Jacquie Ferguson kept her dark secret for more than ten years.
She grew up in the small town of Phelan, CA. raised by Christian parents Gary and Danielle Malkus. Her father was a deputy for the Sheriff’s Department and also became an assistant pastor, making church and faith a family priority. But unbeknownst to her parents, between the ages of seven and eight-years-old, Jacquie was sexually abused. In her young mind, Jacquie began to experience self-hatred and confusion about what was happening to her. In the process, she “hardened her heart toward God.”
By the time Jacquie entered middle school, she made the decision to move further from her family’s faith in God. She started to smoke cigarettes and dress in skimpy clothes. By high school, Jacquie was lying to her parents, attending parties with alcohol and drinking heavily.
“I couldn’t have just one drink. Because of my self-hatred that stemmed from the abuse, I wanted an escape,” said Jacquie. “I was trying to fill that hole, but it was causing me to become more depressed.”
Although Jacquie’s drinking was leading her down a path of destruction, her driven personality pushed her to maintain her grades and her secret. Her parents could tell something was wrong and took her to the doctor who put her on antidepressants.
“Satan is such a liar. He made me feel like the abuse was all my fault so, I never told anybody.”
“They didn’t know what had happened to me. They were just trying to figure out what was going on with their little girl. I’m sure they thought ‘we’ve raised her in the Lord. What could have gone wrong?’”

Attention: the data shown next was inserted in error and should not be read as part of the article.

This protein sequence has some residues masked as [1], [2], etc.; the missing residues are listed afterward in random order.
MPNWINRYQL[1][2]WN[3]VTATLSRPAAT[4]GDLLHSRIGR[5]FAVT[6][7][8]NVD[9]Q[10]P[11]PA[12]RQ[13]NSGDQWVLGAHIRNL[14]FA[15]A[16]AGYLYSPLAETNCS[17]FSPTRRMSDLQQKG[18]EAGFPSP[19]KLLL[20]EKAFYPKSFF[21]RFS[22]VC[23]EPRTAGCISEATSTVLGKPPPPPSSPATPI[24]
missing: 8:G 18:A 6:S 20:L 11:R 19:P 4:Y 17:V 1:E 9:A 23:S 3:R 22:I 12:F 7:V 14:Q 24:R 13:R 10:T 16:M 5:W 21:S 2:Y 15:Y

By her senior year, Jacquie quit playing sports and upped the drinking which intensified her self-deprecating thoughts until her depression led her to attempt suicide. Her parents immediately took Jacquie to Christian counseling where her secret of sexual abuse was finally brought into the light.
“Everything I’d been bottling up for years came out—I finally told my parents,” said Jacquie. “Satan is such a liar. He made me feel like the abuse was all my fault so, I never told anybody.”
At eighteen, Jacquie moved out to begin her own life. She stopped counseling and began working three jobs and taking energy pills to keep up. One night at a party, a guy offered her meth to replace her energy pills. Jacquie was hooked.
“It took me down a dark road to places I never thought I’d go.”
It didn’t take long for Jacquie’s addiction to escalate. She lost her jobs, her money, and her place to live. She moved from house to house of so-called friends. About a year into her homelessness, Jacquie’s parents reached out to her.
“I’m sure my parents were in a hopeless state. But they didn’t give up on me. As it says in Proverbs 22:6, “Train up a child in the way he should go, and when he is old he will not depart from it.”
“I’m sure my parents were in a hopeless state. But they didn’t give up on me. As it says in Proverbs 22:6, “Train up a child in the way he should go, and when he is old he will not depar